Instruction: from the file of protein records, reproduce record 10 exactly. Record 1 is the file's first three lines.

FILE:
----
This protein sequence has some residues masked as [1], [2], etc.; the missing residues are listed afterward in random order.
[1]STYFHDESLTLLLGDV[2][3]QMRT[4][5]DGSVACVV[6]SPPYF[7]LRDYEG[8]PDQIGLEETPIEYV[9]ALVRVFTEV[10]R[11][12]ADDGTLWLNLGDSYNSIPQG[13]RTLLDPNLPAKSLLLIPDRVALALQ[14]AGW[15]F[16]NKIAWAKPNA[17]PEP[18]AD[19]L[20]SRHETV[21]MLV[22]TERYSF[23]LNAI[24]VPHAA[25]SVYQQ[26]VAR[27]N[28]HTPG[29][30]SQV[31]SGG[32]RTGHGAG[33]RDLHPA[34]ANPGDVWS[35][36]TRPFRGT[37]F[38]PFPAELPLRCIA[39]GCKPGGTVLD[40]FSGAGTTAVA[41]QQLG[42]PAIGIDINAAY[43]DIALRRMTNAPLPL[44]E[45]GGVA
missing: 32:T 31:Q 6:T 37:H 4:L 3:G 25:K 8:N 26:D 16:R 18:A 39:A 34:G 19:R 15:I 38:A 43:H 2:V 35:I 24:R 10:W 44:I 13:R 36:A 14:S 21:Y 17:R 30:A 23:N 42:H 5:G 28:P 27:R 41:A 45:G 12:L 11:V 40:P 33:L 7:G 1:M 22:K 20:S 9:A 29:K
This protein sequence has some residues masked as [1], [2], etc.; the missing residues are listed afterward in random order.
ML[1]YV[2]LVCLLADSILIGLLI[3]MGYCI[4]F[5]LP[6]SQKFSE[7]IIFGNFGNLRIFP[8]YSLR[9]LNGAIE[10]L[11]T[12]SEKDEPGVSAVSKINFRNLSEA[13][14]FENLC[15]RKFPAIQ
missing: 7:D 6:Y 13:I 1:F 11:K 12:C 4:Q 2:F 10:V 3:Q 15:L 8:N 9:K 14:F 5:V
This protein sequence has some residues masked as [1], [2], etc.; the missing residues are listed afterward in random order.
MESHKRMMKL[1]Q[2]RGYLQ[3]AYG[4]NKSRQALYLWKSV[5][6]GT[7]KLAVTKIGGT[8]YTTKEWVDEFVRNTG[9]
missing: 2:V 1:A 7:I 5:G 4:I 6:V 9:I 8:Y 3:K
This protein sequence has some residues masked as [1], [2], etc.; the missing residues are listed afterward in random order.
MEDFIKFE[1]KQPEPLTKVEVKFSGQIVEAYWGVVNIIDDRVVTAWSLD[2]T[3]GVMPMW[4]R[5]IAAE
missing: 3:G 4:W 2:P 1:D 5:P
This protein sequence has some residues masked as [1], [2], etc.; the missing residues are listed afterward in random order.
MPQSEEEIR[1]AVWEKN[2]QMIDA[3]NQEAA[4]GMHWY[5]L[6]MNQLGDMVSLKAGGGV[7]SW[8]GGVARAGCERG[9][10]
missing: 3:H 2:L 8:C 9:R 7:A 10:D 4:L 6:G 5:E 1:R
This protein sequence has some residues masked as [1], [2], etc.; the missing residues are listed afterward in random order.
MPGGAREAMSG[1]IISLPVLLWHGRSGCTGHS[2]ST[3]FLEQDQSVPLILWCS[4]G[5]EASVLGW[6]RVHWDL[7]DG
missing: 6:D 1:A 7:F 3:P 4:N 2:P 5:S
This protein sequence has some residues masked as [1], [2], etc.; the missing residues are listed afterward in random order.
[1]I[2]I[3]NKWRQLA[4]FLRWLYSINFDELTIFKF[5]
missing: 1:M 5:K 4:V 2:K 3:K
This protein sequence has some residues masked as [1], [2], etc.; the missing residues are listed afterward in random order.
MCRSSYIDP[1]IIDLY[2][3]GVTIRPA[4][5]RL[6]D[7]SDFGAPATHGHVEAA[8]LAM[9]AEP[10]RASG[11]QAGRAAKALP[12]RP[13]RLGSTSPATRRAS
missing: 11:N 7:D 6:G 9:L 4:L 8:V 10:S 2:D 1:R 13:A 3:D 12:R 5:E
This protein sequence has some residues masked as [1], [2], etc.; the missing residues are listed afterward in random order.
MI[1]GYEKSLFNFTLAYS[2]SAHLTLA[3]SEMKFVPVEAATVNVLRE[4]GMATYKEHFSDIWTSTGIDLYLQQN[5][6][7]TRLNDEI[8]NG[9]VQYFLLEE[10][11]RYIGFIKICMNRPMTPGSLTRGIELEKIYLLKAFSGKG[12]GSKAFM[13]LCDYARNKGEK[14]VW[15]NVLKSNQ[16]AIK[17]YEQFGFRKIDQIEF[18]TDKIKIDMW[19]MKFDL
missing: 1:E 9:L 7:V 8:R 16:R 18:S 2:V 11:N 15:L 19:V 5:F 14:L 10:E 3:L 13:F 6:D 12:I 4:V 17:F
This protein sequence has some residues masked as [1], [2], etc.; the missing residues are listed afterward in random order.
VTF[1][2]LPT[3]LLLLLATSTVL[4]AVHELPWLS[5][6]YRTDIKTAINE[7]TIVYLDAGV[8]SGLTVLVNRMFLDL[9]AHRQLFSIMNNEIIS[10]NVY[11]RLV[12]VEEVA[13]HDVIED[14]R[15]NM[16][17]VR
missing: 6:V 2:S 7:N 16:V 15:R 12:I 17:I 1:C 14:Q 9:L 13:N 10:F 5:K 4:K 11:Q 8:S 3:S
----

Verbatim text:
This protein sequence has some residues masked as [1], [2], etc.; the missing residues are listed afterward in random order.
VTF[1][2]LPT[3]LLLLLATSTVL[4]AVHELPWLS[5][6]YRTDIKTAINE[7]TIVYLDAGV[8]SGLTVLVNRMFLDL[9]AHRQLFSIMNNEIIS[10]NVY[11]RLV[12]VEEVA[13]HDVIED[14]R[15]NM[16][17]VR
missing: 6:V 2:S 7:N 16:V 15:R 12:I 17:I 1:C 14:Q 9:L 13:N 10:F 5:K 4:K 11:Q 8:S 3:S